With the Florida Panthers season now fully behind them, and the NHL season about to culminate with the Stanley Cup Finals, it’s as good a time as any to look forward to a couple of key decisions that must be made this summer in Sunrise.
First up, what to do with Jason Garrison? The 27 year old defenseman is coming off of a career year, and he will be looking to cash in. Now an unrestricted free agent, he’s been giving out all the right vibes, saying he wants to stay in Florida. But make no mistake, his $700,000 seasons (what he was paid this year) are behind him. So are the Panthers ready to add another $3 million blue liner? The team is already committed to Brian Campbell for 3 more seasons at $7+ mil, Ed Jovanovski is under contract through 2015 at $4 mil per, and Erik Gudrbanson will be making $3 mil next season (capgeek.com). While Florida certainly has room under the cap to add another salary like Garrison’s, there are more pressing issues than filling the blueline. Florida tied for dead last in the eastern conference in goals scored last season. Granted, Garrison placed 5th on the team in points (33) and goals (16), but moving forward, the Panthers are clearly going to have to add offense to continue the success they found this season. There may be offensive help coming in the form of youngsters like Jonathan Huberdeau, but even if some prospects mature ahead of schedule, they will still be young, inexperienced NHL rookies. Free agency may be the place to go if Florida wants to add scoring help, even if it comes at the cost of losing Garrison.
A second issue with signing Garrison to big money is the pipeline of blueline prospects that will be coming through south Florida. Tyson Stratchan played 15 games during the regular season, and added a couple playoff games to his resume with Florida. He also made a few NHL appearances with the St. Louis Blues before coming to Florida, and may finally be ready to join the roster on a permanent basis. In his short time with the big club this season, he filled in adequately enough, and with his size (6’3”, 215 lbs), passed the proverbial eye test. Throw in 6’4”, 2010 2nd round draft pick Alex Petrovic, who registered 12 goals and 36 assists with the WHL’s Red Deer Rebels last season, along with 2012 AHL All-Star Colby Robak, there appear to be options ready to step in next season should the Panthers decide to let Garrison cash his checks elsewhere.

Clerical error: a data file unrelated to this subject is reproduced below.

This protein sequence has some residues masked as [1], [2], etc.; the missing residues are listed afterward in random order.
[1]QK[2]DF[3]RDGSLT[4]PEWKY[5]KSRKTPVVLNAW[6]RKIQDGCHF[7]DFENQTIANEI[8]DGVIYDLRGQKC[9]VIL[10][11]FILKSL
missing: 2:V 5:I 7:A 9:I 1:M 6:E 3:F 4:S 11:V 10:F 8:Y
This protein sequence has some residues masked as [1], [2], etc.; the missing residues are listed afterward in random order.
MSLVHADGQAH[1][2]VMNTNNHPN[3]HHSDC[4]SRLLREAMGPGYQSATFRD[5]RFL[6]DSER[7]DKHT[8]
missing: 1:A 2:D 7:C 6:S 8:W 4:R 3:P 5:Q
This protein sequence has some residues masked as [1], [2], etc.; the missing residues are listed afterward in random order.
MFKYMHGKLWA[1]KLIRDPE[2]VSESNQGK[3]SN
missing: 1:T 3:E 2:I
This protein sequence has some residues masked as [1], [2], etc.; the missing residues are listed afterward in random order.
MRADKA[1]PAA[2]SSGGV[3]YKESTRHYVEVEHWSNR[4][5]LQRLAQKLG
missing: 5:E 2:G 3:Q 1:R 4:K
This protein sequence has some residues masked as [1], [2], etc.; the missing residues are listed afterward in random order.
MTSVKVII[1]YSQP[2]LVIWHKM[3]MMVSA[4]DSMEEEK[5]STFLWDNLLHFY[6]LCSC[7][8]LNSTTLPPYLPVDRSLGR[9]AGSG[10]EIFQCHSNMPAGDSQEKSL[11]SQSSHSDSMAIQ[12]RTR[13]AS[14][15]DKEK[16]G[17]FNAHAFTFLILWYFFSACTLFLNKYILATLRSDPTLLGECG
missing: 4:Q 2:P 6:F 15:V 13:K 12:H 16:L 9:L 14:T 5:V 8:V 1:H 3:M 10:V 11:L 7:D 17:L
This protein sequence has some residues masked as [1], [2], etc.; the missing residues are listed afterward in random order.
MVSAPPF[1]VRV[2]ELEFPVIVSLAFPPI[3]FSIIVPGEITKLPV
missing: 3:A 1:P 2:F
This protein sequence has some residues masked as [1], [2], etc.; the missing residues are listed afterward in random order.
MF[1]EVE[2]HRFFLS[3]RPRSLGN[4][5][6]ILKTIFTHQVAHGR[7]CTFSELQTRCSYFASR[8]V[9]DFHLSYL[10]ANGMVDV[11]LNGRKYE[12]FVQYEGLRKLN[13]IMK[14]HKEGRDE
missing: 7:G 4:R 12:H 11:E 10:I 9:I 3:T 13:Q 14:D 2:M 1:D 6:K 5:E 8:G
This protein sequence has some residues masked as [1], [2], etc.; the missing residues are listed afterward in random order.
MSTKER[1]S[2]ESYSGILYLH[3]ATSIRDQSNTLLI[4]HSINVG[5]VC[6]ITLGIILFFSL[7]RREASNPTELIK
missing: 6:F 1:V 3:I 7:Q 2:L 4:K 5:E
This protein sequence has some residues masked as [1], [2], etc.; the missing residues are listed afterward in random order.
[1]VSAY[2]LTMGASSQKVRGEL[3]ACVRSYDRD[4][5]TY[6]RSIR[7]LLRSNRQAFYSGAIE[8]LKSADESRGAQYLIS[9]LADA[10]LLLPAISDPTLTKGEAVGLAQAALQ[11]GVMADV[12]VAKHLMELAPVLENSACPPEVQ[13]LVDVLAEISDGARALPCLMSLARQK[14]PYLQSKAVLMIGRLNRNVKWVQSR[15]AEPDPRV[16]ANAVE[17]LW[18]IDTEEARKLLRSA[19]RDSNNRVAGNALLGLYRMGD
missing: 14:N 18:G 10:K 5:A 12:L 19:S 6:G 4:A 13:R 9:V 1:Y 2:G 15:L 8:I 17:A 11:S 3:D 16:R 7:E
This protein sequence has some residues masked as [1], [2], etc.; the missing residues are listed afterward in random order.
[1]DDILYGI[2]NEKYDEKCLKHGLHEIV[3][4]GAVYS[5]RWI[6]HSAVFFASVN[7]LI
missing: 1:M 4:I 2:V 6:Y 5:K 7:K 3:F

The other looming decision this summer is what to do in the crease. Scott Clemmensen played the role of backup last season, and did so quite well posting a 14-6-6 record with a .913 save percentage. Clemmensen is now a free agent, and could try to parlay his solid backup performances into a starting role this season (although the goalie market could be flooded with starters this summer). The reason Florida would let “Clemmer” go is that Jacob Markstrom, the goalie of the future is waiting in the AHL wings. But Markstrom may have to continue to be “of the future,” if assistant GM Mike Santos has his way. He wants Markstrom to spend another season in the AHL.
“He was OK,” Santos told the Sun-Sentinel. “I don’t know what else to say. If you look at his numbers they were good. They could be better and I think they will get better.”
At some point, though, Markstrom has to make the move up. Jose Theodore has one more year on his contract, so it would make sense to bring Markstrom in to backup Theodore next season and let the Swede ease his way into the NHL season. Of course, that would come at the price of game action for Markstrom. There’s no guarantee that Clemmensen would re-sign with Florida even if they wanted him to stay as the backup and let Markstrom stay in San Antonio, but it’s something Florida will have to figure out sometime in the next month.
With free agency fast approaching, Florida has two key decisions to make. Attempt to sign Garrison to a large, albeit deserved contract? Should they bring Jacob Markstrom up next season and let Clemmensen go?
Karl Selvig was born and raised in south Florida, and was introduced to hockey when the NHL came to Miami in 1993. It was love at first sight. After playing through college, he turned to the media side of the sport and has enjoyed writing about his beloved Panthers since 2007.